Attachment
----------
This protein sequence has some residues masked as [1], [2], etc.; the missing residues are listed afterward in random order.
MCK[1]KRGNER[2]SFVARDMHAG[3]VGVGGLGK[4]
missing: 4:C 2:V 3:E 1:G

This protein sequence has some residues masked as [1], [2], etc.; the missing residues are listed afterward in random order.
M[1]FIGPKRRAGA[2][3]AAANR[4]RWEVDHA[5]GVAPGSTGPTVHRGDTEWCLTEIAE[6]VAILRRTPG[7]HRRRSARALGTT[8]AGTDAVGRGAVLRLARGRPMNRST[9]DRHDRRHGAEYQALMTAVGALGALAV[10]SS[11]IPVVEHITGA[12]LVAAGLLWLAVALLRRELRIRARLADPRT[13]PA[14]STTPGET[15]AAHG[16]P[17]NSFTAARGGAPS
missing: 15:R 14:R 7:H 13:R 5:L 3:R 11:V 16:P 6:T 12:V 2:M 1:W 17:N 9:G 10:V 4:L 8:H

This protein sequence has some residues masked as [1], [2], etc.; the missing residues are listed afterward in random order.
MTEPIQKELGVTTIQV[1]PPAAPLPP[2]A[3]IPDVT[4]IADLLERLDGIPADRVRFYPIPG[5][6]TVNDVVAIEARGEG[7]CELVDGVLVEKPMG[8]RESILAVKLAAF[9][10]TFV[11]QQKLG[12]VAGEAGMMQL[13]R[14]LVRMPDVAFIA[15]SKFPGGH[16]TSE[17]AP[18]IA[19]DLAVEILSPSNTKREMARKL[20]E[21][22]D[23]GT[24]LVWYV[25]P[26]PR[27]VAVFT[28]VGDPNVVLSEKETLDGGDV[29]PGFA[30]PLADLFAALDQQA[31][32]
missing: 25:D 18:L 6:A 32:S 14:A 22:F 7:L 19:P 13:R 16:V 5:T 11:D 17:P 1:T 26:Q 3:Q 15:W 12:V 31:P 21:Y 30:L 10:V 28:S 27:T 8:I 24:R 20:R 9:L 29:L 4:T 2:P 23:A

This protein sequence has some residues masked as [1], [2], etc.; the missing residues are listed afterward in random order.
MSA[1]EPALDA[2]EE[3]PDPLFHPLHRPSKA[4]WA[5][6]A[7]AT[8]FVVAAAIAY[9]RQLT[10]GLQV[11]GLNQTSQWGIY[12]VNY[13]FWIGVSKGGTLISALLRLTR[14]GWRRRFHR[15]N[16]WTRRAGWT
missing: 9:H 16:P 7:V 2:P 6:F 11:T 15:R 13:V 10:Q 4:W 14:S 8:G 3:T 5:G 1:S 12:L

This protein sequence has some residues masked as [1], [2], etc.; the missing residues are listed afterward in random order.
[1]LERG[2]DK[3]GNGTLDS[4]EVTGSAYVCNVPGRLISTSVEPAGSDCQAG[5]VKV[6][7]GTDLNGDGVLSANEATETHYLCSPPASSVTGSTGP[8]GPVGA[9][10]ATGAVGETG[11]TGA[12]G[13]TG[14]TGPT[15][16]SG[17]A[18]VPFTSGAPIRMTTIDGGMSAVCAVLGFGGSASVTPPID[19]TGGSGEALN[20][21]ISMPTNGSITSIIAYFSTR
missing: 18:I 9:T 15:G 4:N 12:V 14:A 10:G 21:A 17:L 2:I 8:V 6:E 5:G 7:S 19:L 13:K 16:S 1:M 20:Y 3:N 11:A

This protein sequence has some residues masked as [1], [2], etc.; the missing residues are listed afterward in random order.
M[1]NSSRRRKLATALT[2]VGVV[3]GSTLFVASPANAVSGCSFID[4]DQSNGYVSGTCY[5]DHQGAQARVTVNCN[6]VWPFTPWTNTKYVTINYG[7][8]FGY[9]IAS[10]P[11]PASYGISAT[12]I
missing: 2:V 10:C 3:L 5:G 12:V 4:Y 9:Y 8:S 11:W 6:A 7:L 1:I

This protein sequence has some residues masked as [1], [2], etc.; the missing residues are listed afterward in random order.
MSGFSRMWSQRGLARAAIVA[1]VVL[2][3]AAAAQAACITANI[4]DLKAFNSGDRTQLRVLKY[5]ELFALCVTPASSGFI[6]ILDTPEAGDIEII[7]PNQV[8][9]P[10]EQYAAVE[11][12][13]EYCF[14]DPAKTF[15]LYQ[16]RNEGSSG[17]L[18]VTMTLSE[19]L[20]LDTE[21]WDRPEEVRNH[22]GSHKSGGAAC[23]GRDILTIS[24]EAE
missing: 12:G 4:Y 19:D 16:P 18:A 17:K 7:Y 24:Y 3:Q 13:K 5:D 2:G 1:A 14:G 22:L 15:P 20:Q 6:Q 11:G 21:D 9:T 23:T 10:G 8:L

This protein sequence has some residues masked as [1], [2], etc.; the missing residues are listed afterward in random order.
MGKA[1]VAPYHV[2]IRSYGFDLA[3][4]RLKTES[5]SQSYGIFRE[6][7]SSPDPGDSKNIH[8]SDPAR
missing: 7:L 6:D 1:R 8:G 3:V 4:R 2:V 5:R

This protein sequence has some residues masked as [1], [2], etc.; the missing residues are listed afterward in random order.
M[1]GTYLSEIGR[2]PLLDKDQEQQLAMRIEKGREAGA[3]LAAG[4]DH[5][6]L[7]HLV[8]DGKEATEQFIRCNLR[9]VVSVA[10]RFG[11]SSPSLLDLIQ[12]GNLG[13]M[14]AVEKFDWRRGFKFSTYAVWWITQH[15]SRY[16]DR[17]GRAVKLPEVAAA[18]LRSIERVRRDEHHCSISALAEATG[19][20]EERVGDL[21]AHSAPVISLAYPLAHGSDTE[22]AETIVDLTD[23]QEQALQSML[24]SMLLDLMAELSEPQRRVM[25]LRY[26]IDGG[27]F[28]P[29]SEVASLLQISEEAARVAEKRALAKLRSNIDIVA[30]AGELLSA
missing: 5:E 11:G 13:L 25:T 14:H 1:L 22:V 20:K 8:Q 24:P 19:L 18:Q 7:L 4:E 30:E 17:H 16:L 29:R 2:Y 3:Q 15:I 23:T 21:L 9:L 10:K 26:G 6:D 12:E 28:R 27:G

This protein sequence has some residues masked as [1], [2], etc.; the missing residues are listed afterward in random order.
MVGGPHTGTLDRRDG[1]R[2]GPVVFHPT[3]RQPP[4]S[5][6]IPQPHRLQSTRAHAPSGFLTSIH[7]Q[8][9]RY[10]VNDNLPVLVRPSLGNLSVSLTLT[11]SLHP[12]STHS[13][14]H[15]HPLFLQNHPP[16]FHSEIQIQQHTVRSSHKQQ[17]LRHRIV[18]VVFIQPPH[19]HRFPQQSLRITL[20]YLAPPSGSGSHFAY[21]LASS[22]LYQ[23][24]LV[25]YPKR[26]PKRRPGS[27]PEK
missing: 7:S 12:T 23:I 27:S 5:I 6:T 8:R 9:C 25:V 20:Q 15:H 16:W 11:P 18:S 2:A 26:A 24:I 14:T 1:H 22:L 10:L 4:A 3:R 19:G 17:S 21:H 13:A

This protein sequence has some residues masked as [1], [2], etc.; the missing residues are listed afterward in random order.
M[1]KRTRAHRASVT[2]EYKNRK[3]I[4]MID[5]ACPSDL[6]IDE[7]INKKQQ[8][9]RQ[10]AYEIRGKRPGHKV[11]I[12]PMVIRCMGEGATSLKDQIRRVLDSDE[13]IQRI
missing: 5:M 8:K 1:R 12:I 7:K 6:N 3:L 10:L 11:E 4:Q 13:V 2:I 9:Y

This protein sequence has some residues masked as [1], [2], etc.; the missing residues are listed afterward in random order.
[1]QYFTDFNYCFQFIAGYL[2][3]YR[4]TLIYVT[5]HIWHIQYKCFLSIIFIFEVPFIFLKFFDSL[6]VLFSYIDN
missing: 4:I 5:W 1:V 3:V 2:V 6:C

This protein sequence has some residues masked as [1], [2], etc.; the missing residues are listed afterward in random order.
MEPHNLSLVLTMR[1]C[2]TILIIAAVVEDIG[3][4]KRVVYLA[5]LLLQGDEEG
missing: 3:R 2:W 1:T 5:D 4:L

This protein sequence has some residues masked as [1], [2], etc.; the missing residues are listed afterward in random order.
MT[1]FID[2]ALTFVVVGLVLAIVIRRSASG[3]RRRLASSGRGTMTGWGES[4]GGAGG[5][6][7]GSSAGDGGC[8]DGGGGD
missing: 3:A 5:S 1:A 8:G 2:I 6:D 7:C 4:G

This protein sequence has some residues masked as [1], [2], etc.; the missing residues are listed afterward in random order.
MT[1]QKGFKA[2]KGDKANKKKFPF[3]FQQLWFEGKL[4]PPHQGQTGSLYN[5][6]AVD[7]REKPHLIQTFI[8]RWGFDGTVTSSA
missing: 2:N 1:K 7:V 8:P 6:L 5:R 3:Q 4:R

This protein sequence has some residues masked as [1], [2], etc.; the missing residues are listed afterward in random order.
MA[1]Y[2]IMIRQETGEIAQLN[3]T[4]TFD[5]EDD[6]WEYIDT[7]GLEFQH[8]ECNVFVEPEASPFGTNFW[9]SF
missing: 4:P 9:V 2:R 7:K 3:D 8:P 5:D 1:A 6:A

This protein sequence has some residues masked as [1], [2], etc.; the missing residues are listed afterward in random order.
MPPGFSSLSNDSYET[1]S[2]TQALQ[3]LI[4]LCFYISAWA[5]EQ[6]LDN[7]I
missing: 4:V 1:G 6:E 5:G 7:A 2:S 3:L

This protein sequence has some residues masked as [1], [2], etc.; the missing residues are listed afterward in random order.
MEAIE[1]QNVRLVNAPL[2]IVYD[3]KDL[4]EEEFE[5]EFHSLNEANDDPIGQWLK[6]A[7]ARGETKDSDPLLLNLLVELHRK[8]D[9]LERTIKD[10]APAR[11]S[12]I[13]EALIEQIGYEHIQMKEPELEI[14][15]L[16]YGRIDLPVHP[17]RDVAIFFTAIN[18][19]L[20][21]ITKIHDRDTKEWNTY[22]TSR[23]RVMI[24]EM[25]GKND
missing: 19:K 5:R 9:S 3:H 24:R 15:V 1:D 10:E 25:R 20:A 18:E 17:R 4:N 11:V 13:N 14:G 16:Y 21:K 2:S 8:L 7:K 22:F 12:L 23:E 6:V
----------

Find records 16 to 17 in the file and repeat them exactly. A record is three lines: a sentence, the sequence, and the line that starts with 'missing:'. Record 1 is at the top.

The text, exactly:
This protein sequence has some residues masked as [1], [2], etc.; the missing residues are listed afterward in random order.
MA[1]Y[2]IMIRQETGEIAQLN[3]T[4]TFD[5]EDD[6]WEYIDT[7]GLEFQH[8]ECNVFVEPEASPFGTNFW[9]SF
missing: 4:P 9:V 2:R 7:K 3:D 8:P 5:D 1:A 6:A

This protein sequence has some residues masked as [1], [2], etc.; the missing residues are listed afterward in random order.
MPPGFSSLSNDSYET[1]S[2]TQALQ[3]LI[4]LCFYISAWA[5]EQ[6]LDN[7]I
missing: 4:V 1:G 6:E 5:G 7:A 2:S 3:L